My name is Cindy Park and I attend Chapman University, Dale E. Fowler School of Law. I am a rising 2L.
When Rachel Gezerseh came to my law school with her presentation, “Break Into BigLaw,” I connected with her immediately. When she told us her story I felt as though she was “singing my life with her song.” She was coming from a lower-ranked law school, she had worked before and was trying to break into big law. I, by the very nature of being at her presentation, was trying to make myself as marketable as possible to increase my chances of landing a BigLaw job. I knew all about BigLaw; I had worked as a legal secretary in a bigger law firm and saw the process, the politics, and knew the gossip. I saw the resumes of those students who were recruited and it gave me a lot of self-doubt even before I enrolled in law school.
I was scared my whole first year of law school. Scared I would fail, literally, because I found out that one exam determined my whole grade for a course I had been studying for over many months. I was lucky that I came into law school with a hefty scholarship, but I was scared I would lose it by not keeping up with the curve. I was mostly scared that my choice to attend a lower-tier law school would haunt me when I tried to secure a job. I still have some of these doubts. But I’ve learned to use this fear and anxiety to help push me forward and remind me that I need to work extremely hard to make myself competitive in this saturated and incredibly competitive legal market.
My 1L year was a blur. I attended every seminar that had anything to do with law school. Yes, I wanted free pizza, but I also took this as an opportunity to meet attorneys, professors, and other students. I got involved in my community by being a student volunteer at bar events and also joined numerous groups on campus. I had the luxury of being able to attend every academic tutoring session as well as many social events. My classmates were not only a source of relief and friendship, but also helped me professionally. I know that these classmates will also be my potential referrals and experts I turn to in the near future.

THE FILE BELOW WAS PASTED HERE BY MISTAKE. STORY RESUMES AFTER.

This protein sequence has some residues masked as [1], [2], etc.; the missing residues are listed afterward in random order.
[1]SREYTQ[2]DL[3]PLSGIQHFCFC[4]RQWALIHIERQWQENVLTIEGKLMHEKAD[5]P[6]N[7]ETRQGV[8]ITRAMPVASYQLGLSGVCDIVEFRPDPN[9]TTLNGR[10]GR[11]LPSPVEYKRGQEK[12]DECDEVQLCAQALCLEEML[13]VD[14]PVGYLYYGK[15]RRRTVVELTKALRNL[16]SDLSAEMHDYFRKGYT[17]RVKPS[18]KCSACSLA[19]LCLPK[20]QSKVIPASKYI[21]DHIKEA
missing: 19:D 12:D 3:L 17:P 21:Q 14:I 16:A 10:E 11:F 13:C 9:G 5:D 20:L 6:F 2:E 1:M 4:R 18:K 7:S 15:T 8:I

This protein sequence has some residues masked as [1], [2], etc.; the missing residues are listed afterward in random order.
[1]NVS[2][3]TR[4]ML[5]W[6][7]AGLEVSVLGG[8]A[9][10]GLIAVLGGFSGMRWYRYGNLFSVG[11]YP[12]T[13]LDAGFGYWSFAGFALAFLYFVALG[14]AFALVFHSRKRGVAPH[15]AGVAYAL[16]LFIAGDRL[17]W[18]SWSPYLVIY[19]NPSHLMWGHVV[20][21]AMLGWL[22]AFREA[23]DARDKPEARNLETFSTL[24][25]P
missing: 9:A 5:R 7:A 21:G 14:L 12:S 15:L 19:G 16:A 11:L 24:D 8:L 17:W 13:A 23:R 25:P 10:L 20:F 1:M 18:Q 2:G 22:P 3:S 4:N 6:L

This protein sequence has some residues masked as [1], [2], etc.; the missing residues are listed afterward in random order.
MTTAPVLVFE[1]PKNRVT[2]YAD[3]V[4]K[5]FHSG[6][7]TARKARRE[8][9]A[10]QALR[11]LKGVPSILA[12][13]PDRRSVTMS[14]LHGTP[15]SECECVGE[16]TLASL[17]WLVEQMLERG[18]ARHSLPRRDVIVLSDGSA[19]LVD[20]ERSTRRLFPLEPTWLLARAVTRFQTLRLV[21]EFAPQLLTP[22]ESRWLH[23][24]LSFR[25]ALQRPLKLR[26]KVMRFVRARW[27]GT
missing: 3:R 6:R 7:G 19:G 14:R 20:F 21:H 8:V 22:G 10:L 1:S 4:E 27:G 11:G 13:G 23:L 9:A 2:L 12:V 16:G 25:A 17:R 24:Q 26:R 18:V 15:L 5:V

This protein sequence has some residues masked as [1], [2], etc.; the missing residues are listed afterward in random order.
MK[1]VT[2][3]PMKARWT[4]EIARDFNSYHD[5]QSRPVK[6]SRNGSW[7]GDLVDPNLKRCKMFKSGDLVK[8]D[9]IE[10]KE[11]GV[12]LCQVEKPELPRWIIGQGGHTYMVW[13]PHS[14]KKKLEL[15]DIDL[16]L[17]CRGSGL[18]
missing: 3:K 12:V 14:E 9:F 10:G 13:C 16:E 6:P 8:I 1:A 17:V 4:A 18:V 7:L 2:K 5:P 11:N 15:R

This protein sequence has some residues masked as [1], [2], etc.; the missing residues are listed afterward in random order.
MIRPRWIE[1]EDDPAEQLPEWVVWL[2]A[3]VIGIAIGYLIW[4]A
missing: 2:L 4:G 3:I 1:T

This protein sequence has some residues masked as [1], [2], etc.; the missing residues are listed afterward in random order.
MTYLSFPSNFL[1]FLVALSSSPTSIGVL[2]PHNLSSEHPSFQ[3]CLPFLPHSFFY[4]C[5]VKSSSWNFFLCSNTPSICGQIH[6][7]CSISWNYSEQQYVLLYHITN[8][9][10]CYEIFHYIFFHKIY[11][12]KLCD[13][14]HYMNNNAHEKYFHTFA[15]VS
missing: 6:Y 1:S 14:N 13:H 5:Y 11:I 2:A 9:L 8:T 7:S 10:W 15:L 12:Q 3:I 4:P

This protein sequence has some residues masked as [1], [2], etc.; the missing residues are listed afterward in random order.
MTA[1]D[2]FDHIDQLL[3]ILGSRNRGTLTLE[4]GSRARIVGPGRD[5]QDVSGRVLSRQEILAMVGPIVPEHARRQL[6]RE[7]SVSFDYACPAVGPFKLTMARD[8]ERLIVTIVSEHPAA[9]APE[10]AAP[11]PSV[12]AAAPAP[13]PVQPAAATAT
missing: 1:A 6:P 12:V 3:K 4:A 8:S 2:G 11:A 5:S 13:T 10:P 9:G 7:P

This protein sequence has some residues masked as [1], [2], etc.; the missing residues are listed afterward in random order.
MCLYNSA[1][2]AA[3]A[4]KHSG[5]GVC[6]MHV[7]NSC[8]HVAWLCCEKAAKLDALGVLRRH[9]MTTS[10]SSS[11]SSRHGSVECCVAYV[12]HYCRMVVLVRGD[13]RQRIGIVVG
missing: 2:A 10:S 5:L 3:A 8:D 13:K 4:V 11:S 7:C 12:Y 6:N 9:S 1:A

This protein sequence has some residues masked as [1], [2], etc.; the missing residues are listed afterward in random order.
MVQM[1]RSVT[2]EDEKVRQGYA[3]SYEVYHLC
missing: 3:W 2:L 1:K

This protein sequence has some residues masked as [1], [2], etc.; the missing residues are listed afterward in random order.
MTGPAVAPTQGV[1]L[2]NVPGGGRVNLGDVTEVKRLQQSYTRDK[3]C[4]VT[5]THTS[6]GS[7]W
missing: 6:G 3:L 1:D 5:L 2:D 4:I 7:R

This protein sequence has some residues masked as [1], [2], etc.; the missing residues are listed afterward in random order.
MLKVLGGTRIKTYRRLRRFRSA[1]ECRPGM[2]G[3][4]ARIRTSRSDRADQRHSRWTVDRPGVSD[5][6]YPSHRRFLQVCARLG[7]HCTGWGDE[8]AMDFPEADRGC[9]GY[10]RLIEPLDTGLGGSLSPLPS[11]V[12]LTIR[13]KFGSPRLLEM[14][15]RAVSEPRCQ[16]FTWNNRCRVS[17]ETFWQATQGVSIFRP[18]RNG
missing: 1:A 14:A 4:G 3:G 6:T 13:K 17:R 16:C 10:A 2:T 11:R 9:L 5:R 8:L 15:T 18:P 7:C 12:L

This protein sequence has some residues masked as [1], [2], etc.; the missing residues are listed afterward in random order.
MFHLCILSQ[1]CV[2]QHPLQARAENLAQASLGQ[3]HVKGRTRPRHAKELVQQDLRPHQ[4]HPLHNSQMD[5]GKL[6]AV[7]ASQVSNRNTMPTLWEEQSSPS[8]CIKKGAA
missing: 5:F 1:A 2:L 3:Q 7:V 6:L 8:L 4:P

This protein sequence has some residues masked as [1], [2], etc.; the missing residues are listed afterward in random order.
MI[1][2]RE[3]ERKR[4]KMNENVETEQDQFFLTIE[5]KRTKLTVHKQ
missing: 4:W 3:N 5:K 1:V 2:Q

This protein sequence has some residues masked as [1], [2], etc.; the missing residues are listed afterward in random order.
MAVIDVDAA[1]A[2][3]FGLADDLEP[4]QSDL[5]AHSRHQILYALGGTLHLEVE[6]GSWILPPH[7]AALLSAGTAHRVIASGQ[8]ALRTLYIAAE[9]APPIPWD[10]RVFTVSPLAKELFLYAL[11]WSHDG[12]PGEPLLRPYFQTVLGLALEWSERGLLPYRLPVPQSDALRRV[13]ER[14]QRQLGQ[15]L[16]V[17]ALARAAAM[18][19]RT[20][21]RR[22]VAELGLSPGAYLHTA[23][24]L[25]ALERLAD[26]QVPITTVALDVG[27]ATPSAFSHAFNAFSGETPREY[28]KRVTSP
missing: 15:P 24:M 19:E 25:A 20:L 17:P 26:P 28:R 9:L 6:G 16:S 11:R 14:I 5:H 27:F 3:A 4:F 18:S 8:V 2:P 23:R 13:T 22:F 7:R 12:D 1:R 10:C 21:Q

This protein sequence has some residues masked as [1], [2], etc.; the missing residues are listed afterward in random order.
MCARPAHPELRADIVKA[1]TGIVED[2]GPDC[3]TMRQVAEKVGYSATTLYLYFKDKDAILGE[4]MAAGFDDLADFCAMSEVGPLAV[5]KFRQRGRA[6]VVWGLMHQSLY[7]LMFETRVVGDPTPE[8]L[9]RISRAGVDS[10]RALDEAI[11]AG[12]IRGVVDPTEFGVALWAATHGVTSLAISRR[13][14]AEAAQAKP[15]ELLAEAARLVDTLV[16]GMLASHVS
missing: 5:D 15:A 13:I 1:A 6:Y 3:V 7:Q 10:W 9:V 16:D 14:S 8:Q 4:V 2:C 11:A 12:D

At the tail end of my 1L year, I was stressed. I had no real offers for 1L summer and I was running out of time. I had applied to multiple external opportunities and received mostly rejections or no response at all. I was used to this as my first job came after I had submitted over 100 applications. From that experience four years ago, I remembered to be patient, think before acting, and not settle.
I always keep an open mind. However, during my 1L year, I developed a narrower focus on what I wanted to do and what type of experience I wanted. I applied for one opportunity that was focused on diverse law students in the Orange County area who were interested in BigLaw. I had just received multiple rejection letters and had an offer in hand that was great, but I had a nagging feeling about this opportunity. It felt like “the one”. I waited for weeks and I was finally given an interview. Then after almost a month, two weeks before final exams, I found out I got the job. You can imagine my happiness and excitement. I would be a summer associate splitting my summer between a large law firm and a healthcare company.
My experience working at the firm has been eye opening and positive. Besides the normal summer associate activities of conducting legal research and writing memos, I was able to attend numerous training sessions on oral advocacy and trial preparation. These are invaluable to a rising 2L and a future new lawyer. Further, I felt immediately welcome at a firm that values people as individuals, celebrates and recognizes differences and focuses on inclusion. I was also able to work on a pro bono case by providing research and analysis regarding a situation dealing with police dashboard camera footage. This was especially interesting because of the controversy that surrounds police and civilian footage these days, and it allowed me to learn about evidence rules before I actually took the class at law school. I was also able to participate in a simulated oral argument and take a mock deposition.
I have now completed my five weeks at the firm. I’ve met so many amazing people, ate a lot of delicious and expensive meals, and worked very hard on challenging, substantive assignments. I ventured outside of my comfort zone, gained skills and experiences and had a blast. The fact that a 1L could experience this type of opportunity is rare and I do not take anything for granted. I will miss my time at the firm and the people I’ve met. My goal is to keep in touch with everyone I connected with and I consider them all part of my growing professional network.
Keeping an open mind and not giving up was the key to getting my amazing summer experience so far. Always being grateful for every single opportunity will also take you a long way. Feeling entitled to things will usually lead to disappointment. As I venture off to the healthcare company, I look forward to a new experience where I will likely meet more amazing people and continue learning. This is just the beginning.